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|Title:||Strategies for the repair of stress-corrosion cracked gas transmission pipelines: assessment of the potential for fatigue failure of dormant stress-corrosion cracks due to cyclic pressure service|
|Citation:||The Journal of Pipeline Engineering, 2007; 4(1):207-217|
|Publisher:||Scientific Surveys Ltd.|
|VM Linton, E Gamboa, M Law|
|Abstract:||A section of submerged arc welded 864mm diameter API 5L grade X65 gas pipeline containing known stress corrosion cracks (SCC) was selected for fatigue testing to determine whether SCC shallower than a certain depth could be recoated without the need for grinding and returned to service without the risk of later failing by fatigue. The SCC containing pipe section was removed from service, instrumented with strain gauges, fitted with proprietary glass reinforced plastic (GRP) repair sleeves (Clocksprings) at the location of some of the cracking, and hydrostatically pressure cycled under automatic control. After pressure cycling, SCC cracks were extracted from the pipeline and examined metallographically. The fatigue testing was terminated by a small leak after the equivalent of approximately 8000 years of daily and maintenance related pressure cycling for the pipeline concerned. This life exceeded the fatigue life of defect free as-welded joints for pipelines and structures according to the fatigue design rules of e.g. DIN and DNV standards respectively. The amount of fatigue crack growth extension caused by pressure cycles equivalent to 50 years of service proposed for the pipeline concerned was negligible on bare pipe and minuscule under the GRP sleeves. The measured fatigue crack growth rates were compared to a computer model based on the Standard BS7910. The model tended to overestimate fatigue crack growth because the shape of the SCC cracks was far from ideal and because of complex crack interaction effects. The SCC cracks were inclined away from the perpendicular and had a range of configurations and crack aspect ratios different to typical fatigue crack characteristics. This added further complexity to the issue of predicting fatigue crack interaction and growth. The results of the testing show that if the SCC causing environment can be excluded from the pipe surface by effective re-coating, it is likely that SCC cracks small enough to be safely left in the pipeline under static pressure will not need to be removed by grinding and will not grow to critical levels by fatigue in normal gas pipeline service. This work has also shown that BS7910 can provide a conservative fatigue crack growth estimate (when using the recommended values plus 2 standard deviations) for a gas pipeline containing SCC cracks rendered dormant.|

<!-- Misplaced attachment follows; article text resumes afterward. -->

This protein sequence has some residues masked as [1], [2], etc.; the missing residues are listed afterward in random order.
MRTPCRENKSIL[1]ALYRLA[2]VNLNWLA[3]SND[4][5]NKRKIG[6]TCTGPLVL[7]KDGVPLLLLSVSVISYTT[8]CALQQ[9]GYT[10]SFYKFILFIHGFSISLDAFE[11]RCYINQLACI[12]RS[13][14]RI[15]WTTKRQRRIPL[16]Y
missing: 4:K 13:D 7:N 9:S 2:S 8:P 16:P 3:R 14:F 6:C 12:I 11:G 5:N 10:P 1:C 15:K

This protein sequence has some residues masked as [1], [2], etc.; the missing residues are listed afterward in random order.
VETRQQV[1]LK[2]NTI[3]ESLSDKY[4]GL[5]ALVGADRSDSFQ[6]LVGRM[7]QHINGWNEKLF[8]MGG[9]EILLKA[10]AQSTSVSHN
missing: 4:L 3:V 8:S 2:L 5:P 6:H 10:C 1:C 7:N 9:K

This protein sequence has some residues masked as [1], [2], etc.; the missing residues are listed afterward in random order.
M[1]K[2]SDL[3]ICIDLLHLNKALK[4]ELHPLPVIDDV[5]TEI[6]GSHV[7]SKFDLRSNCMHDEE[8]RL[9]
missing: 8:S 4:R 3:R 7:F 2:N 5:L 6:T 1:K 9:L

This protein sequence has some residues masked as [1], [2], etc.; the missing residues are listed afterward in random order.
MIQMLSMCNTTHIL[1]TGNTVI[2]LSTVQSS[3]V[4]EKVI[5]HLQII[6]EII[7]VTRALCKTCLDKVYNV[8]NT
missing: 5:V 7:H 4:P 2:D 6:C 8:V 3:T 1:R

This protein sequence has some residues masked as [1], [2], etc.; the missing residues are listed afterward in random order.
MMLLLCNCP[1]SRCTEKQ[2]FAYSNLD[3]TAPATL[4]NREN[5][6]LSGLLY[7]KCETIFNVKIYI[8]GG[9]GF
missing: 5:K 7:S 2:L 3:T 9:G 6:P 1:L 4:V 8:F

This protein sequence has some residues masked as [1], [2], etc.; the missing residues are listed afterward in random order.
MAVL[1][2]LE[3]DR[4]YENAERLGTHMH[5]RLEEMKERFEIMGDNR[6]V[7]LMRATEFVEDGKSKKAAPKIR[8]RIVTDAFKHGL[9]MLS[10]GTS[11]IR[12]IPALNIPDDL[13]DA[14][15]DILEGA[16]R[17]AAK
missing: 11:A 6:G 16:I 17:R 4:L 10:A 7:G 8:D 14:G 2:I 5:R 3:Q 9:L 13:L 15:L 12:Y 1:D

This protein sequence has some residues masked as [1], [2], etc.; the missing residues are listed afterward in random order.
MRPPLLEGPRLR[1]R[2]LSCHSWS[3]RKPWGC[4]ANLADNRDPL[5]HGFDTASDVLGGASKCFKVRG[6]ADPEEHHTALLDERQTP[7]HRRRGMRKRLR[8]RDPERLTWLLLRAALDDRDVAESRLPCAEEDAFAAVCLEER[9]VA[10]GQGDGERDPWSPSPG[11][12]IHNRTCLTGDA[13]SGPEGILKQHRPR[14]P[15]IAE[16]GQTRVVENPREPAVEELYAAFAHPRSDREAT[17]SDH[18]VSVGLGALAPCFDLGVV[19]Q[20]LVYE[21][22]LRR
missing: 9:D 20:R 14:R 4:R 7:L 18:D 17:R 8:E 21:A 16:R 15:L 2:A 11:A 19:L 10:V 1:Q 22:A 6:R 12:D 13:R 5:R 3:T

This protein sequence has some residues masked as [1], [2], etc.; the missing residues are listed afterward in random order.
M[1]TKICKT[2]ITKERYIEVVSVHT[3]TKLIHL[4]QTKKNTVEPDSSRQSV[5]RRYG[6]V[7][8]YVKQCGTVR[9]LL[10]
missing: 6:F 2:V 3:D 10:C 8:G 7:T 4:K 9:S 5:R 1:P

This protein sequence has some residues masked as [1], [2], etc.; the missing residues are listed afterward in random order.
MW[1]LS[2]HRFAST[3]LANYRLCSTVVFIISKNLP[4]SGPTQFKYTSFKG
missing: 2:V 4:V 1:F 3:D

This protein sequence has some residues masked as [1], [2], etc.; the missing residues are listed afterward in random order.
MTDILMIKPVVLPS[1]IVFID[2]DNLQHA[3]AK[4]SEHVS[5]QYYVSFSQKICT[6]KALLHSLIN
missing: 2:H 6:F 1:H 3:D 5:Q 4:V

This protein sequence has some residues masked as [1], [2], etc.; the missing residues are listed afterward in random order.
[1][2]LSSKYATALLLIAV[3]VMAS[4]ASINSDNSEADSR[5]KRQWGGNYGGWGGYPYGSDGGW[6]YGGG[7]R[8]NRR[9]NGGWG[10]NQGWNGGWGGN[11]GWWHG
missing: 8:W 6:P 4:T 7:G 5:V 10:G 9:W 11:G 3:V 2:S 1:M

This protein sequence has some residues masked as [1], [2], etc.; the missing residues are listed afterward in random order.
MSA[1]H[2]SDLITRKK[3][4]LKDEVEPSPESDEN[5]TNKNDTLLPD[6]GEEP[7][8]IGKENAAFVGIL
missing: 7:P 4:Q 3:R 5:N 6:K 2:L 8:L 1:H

|Appears in Collections:||Mechanical Engineering publications|
Materials Research Group publications
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